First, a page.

The Impact of No-Fault Divorce

Marriage has long been considered a binding, serious contract of love, happiness, and commitment between two individuals who promise to cherish and forgive one another.  Couples committed to work out conflicts and adapt to changes in circumstances and personality.  Divorce was seen as a very significant event that often brought pain and unhappiness to many.  Yet attitudes about marriage have dramatically changed.  Many now consider marriage as an institution easily entered into and requiring little commitment and adaptation.  These changing attitudes about marriage also brought about changes in divorce.  Divorce morphed into a common quick-fix band-aid that was sought after any significant trial forced the spouses to rely on their lack of commitment.  These dramatically different divorce laws—called the No-Fault Revolution—have negatively affected so many facets of society.

No-Fault Revolution

History shows that the law regarding grounds for divorce revolved around fault-based policies.  The law required fault such as infidelity, abuse, or drunkenness to be present in one or both spouses in order to grant a divorce.  These laws were created to signify the seriousness of divorce the magnitude of commitment marriage expected from each spouse.  Marriage was not to be entered into lightly and was intended to be a lasting union bringing happiness to each spouse and their children. 

Continue reading »

Logical Fallacies Used By Courts to Justify Same-Sex Marriage Validate a Slippery Slope

Abstract:

Scholars have dismissed the argument that same-sex marriage will lead to marriage of three or more, saying it is merely the logical fallacy of the “slippery slope.”  They have also offered various arguments against polygamy to show that same-sex marriage is not a slippery slope.  However, none of the arguments against polygamy are very compelling, especially after Lawrence v. Texas, and the polyamory movement renders most of them moot.  Further, state courts that have established same-sex marriage rights have refuted arguments that the central purpose of marriage is related to procreation and child-rearing, as proponents of traditional marriage have argued.  In doing so, these courts have committed logical fallacies that not only justify same-sex marriage, but that also justify marriage of three or more.  Thus, the marriage-of-three argument is a non-fallacious slippery slope because it predicts a likely outcome of an initial action.

Introduction

Most legally-cognizable arguments defending traditional marriage suggest a link between marriage and both procreation and childrearing.  According to the defendants in Perry v. Schwarzenegger, the federal case challenging the constitutionality of Proposition 8,  “[t]he central purpose of marriage… had always been to promote naturally procreative sexual relationships and to channel them into stable, enduring unions for the sake of producing and raising the next generation.”[1] Advocates of same-sex marriage often deny this alleged central purpose of marriage and point to other benefits and purposes of marriage to justify their argument that the law may not exclude two men or two women from marrying.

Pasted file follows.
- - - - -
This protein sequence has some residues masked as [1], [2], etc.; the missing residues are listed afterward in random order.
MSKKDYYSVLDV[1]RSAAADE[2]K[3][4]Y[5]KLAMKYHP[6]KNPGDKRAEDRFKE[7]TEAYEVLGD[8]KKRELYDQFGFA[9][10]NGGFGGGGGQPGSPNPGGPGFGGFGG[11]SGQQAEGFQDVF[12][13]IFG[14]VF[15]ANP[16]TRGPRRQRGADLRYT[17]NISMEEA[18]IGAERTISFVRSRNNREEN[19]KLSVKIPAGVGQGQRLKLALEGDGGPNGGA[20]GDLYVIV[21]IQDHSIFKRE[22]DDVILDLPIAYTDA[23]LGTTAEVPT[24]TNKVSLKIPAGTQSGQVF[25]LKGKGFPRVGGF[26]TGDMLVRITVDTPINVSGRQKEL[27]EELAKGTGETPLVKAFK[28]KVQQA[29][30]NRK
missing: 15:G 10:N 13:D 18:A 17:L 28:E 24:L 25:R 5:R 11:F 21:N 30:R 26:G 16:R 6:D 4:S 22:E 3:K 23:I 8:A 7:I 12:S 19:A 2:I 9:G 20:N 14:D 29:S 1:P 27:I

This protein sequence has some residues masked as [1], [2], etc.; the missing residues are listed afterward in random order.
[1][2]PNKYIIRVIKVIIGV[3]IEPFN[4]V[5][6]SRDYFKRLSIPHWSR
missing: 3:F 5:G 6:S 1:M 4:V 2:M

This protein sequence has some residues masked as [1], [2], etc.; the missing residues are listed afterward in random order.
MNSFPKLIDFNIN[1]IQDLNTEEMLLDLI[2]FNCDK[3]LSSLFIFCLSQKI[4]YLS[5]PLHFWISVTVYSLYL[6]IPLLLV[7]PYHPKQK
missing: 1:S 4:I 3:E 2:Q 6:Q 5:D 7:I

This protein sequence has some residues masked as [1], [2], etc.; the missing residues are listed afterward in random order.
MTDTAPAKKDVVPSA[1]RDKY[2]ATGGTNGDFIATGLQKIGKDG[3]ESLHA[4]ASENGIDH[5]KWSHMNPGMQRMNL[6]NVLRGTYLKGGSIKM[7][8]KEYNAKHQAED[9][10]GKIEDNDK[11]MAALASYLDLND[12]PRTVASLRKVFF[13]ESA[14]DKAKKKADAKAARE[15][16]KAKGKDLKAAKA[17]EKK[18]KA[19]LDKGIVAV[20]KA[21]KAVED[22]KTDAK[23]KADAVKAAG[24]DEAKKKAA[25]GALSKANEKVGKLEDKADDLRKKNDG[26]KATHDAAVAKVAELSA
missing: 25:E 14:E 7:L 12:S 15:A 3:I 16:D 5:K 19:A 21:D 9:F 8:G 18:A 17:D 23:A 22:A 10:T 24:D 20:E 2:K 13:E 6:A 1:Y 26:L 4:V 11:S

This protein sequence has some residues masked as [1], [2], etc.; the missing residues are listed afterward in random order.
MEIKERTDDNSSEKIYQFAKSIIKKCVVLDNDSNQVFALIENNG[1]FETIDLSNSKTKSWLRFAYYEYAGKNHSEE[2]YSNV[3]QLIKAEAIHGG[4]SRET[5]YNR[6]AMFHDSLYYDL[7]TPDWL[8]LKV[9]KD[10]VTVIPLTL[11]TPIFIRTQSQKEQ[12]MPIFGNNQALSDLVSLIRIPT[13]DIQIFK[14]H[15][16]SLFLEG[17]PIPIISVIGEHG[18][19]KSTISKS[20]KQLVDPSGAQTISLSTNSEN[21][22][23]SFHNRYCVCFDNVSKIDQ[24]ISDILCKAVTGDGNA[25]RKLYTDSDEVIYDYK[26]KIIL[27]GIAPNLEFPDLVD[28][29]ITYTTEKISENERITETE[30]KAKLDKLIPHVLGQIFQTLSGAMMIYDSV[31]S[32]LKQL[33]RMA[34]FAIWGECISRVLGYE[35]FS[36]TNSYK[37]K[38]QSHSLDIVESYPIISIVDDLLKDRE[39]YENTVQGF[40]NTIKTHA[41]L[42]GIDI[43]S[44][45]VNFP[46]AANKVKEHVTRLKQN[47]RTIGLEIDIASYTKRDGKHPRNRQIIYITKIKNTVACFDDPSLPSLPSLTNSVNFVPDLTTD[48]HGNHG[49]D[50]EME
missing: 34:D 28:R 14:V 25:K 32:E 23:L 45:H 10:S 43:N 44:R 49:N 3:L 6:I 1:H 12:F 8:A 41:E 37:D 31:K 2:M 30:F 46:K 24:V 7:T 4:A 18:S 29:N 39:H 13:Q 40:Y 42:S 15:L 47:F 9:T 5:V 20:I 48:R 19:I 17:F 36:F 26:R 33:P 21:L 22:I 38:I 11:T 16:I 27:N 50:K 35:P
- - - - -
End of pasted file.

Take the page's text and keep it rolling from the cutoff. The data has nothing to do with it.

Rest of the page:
Continue reading »

Same-Sex Marriage is not Miscegenation: Why Loving does not Figure in the Marriage Debate

I. Introduction

Loving v. Virginia[1] was a landmark decision in American family law.  In it, the U.S. Supreme Court struck anti-miscegenation statutes adopted by Virginia as a violation of the Fourteenth Amendment of the Constitution and simultaneously invalidated all such statutes then in force in at least fourteen states across the country.[2] Within four years of the decision, a homosexual couple from Minnesota cited Loving in support of their assertion that Minnesota’s refusal to allow the couple to marry similarly violated the Equal Protection and Due Process Clauses of the Fourteenth Amendment.[3] The U.S. Supreme Court dismissed the case for lack of “a substantial federal question,”[4] thereby rejecting petitioners’ argument that the preservation of marriage as a legal relationship between one woman and one man is analogous to the invidious racial discrimination demonstrated in the Virginian statutes at issue in Loving.

Still, almost forty years later, proponents of same-sex marriage continue to assert that the Loving precedent applies equally to both situations.[5] This attempt to analogize the fight to legalize same-sex marriage to the judicial precedent invalidating prohibitions against interracial marriage addressed in Loving fails on multiple fronts; this Note will examine three points in detail. 

Continue reading »

A Toast to Open Debate

On July 14, 2008, in Jennifer Roback Morse, Ph.D, by Betsy

by Jennifer Roback Morse, Ph.D

First published at Townhall.com July 14, 2008.

I propose a toast. Let me tell you why, and to whom. Here in San Diego, gay rights activists are organizing a boycott against the Manchester Grand Hyatt Hotel, an elegant downtown hotel with magnificent views of the San Diego Bay, Coronado Island, and the Pacific Ocean beyond. Why? Because its owner, Douglas Manchester, has the audacity to support the radical notion that marriage is between a man and a woman. On a local talk radio show, gay activists describe him and anyone else with these views as hateful.

Douglas Manchester is the Chairman of the Manchester Financial Group,

Continue reading »

by Jennifer Roback Morse, Ph.D

Legalizing same-sex “marriage” is not a stand-alone policy, independent of all the other activities of the state. Once governments assert that same-sex unions are the equivalent of marriage, those governments must defend and enforce a whole host of other social changes.

Continue reading »